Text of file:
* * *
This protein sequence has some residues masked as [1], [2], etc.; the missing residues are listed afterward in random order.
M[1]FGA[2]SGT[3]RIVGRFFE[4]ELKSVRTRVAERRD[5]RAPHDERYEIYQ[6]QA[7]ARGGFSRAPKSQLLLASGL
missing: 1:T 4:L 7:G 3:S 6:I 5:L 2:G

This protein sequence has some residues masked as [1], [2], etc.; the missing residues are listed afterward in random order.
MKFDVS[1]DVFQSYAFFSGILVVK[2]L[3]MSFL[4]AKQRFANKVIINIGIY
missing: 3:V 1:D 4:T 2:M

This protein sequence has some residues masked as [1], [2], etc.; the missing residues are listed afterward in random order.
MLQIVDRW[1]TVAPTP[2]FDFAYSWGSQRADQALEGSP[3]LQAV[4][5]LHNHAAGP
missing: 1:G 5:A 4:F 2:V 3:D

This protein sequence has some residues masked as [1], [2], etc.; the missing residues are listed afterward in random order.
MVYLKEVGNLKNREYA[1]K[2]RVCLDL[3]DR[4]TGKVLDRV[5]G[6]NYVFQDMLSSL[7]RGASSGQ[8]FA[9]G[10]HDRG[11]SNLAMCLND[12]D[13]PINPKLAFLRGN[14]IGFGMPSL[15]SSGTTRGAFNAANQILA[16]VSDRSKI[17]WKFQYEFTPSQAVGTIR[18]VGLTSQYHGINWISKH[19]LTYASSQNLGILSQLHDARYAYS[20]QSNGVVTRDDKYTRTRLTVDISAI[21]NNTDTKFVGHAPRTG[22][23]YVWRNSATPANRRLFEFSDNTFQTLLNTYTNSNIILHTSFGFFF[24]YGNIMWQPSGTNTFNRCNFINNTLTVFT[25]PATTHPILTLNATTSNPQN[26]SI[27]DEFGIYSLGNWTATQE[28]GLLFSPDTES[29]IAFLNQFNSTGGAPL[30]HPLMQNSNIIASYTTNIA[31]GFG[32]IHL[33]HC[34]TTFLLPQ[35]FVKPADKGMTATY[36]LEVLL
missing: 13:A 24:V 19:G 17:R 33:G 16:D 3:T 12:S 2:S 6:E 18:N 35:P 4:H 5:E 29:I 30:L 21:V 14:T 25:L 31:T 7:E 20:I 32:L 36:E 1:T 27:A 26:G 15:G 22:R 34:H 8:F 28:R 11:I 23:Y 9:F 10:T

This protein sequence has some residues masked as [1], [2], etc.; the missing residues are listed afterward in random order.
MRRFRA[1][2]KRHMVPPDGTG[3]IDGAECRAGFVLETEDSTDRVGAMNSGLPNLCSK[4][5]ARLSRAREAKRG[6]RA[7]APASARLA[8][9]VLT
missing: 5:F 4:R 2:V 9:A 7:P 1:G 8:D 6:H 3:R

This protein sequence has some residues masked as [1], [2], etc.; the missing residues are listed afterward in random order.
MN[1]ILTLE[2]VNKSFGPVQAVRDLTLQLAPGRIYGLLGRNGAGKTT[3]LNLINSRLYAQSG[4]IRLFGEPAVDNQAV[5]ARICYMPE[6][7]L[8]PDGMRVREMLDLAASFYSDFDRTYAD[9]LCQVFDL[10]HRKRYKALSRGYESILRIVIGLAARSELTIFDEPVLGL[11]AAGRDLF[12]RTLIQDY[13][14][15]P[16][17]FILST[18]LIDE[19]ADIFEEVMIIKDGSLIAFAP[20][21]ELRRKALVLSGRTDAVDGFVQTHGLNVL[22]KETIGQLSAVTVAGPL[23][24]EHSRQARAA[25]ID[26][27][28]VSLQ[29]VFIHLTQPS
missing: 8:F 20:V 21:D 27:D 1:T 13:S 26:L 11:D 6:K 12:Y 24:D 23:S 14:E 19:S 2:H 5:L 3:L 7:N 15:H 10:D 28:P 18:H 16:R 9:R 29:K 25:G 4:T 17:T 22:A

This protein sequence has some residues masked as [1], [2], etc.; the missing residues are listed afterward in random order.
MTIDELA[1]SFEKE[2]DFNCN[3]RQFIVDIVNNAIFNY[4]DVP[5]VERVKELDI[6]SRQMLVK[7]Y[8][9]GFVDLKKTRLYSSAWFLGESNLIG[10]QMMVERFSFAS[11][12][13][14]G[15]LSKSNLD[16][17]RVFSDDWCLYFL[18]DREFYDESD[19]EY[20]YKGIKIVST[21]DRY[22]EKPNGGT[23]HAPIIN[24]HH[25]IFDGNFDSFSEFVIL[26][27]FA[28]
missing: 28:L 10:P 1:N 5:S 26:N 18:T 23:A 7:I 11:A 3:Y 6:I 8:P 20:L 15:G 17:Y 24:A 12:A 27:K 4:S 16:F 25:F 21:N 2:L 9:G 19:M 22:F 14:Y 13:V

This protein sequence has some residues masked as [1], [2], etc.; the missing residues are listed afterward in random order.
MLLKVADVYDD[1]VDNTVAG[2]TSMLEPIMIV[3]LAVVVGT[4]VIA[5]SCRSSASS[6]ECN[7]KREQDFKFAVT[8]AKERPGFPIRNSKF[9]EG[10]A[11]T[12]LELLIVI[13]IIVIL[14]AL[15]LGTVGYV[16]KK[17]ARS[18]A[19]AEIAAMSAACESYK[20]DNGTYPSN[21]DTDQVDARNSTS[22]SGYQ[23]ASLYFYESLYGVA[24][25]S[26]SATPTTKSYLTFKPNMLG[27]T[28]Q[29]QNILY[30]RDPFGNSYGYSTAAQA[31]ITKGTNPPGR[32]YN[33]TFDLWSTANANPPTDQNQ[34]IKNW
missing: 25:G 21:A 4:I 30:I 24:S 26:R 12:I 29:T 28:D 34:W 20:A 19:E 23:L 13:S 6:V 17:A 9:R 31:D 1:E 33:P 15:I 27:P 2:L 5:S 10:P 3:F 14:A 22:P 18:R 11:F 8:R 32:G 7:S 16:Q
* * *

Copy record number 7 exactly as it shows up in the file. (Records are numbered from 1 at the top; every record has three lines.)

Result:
This protein sequence has some residues masked as [1], [2], etc.; the missing residues are listed afterward in random order.
MTIDELA[1]SFEKE[2]DFNCN[3]RQFIVDIVNNAIFNY[4]DVP[5]VERVKELDI[6]SRQMLVK[7]Y[8][9]GFVDLKKTRLYSSAWFLGESNLIG[10]QMMVERFSFAS[11][12][13][14]G[15]LSKSNLD[16][17]RVFSDDWCLYFL[18]DREFYDESD[19]EY[20]YKGIKIVST[21]DRY[22]EKPNGGT[23]HAPIIN[24]HH[25]IFDGNFDSFSEFVIL[26][27]FA[28]
missing: 28:L 10:P 1:N 5:S 26:N 18:T 23:A 7:I 11:A 3:Y 6:I 8:P 20:L 15:G 17:Y 24:A 12:A 27:K 4:S 16:F 25:F 21:N 2:L 9:G 19:M 22:F 14:Y 13:V